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Last updated Wed Jun 4, 8:25 AM EDT

OceanSide church of Christ

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Victor M. Eskew




A.    Some questions we ask involve the immediate.

1.      What is the high temperature today?

2.      Is today payday?

3.      What time are we leaving for the game?


B.      Some questions involve the long-haul.

1.      What will I be when I grow up?

2.      Will you marry me?

3.      Are you ready to put Christ on in baptism?


C.     The questions asked on our Q&A Night are both immediate and for the long-haul.

1.      Immediate:  Something we have wondered about or have been asked by others.

2.      Long-haul:  Because they are spiritual, they can impact the destiny of our soul or the souls of others.


D.    Tonight, we will be looking at two questions.


I.                   QUESTION #1:  HAMMURABI CODE


A.    Stated:  Several hundred years before the Law of Moses, there was the Hammurabi Code of Law.  What can you tell us about this law?


B.      Answer:

1.      Background: 

a.      Hammurabi was the king of Mesopotamia and ruled from 1792-1750 B.C.


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b.      Hammurabi had a code of laws that was written on an upright, stone pillar called a stele (7’4” tall).


Image result for hammurabi stele                      Image result for hammurabi stele            Image result for hammurabi stele

d.      The stone was discovered in 1901 by French archaeologists while excavating the ancient city of Susa, the capital of Elam.


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2.      The Code:

a.      The stone contains 282 laws that governed Hammurabi’s kingdom.

b.      The laws were intended to unite a diverse group of people and promote justice within the kingdom.

c.       Some of the laws were extremely harsh (Ex., if a son struck his father he would have his hands hewn off).

d.      The code reveals that there was a class system among the people ruled by Hammurabi:  slaves, commoners, nobles, foreigners.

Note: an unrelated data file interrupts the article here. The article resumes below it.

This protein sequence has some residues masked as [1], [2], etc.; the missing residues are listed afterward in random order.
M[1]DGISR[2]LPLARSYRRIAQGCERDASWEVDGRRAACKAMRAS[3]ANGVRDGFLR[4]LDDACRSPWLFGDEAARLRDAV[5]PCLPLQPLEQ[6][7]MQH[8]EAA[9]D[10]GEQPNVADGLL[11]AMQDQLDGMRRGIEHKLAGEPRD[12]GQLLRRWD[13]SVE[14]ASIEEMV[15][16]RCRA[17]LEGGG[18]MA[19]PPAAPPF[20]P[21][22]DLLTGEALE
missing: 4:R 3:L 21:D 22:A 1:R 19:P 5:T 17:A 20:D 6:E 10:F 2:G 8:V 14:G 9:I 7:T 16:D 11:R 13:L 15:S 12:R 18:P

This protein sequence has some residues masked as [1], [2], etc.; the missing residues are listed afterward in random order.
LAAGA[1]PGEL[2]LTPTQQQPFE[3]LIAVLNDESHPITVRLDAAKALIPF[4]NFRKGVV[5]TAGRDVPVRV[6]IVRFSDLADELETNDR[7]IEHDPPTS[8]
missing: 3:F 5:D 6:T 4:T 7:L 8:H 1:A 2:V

e.       The code “serves as a window into the prevailing values of ancient Babylon” (, “Hammurabi’s Code:  An Eye for An Eye”).

3.      Some argue that the Hammurabi Code was the basis for the Law of Moses because there are similarities between them.  How should one respond to this thought?

a.      God ordained three institutions:  the home, government, and the church.

b.      We really see the beginning of governments after the flood in the book of Genesis.

1)      Noah’s sons went out into the world and formed nations (Gen. 10:5).

2)      Nimrod’s kingdom (Gen. 10:10)


And the beginning of his kingdom was Babel, and Erech, and Accad, and Calneh, in the land of Shinar.


3)      We read about Pharaoh, the king of Egypt (Gen. 12:15).

4)      The battle between the five kings and four kings is revealed in Genesis 14:1-4.

5)      The promise made about Ishmael (Gen. 17:20).


As for Ishmael, I have heard thee:  Behold, I have blessed him, and will make him fruitful, and will multiply him exceedingly; twelve princes shall he beget, and I will make him a great nation.


c.       The Bible is NOT a book about the development of governments. 

1)      To have a kingdom three things are needed:  rulers, citizens, and laws.

2)      In some way, God communicated laws to the nations.

a)      He could have done it through the Patriarchs as the head of the families.

b)      He could have done it though priests that would found throughout the world (Ex., Mechizedek, Gen. 14:18; Jethro, Exo. 3:1).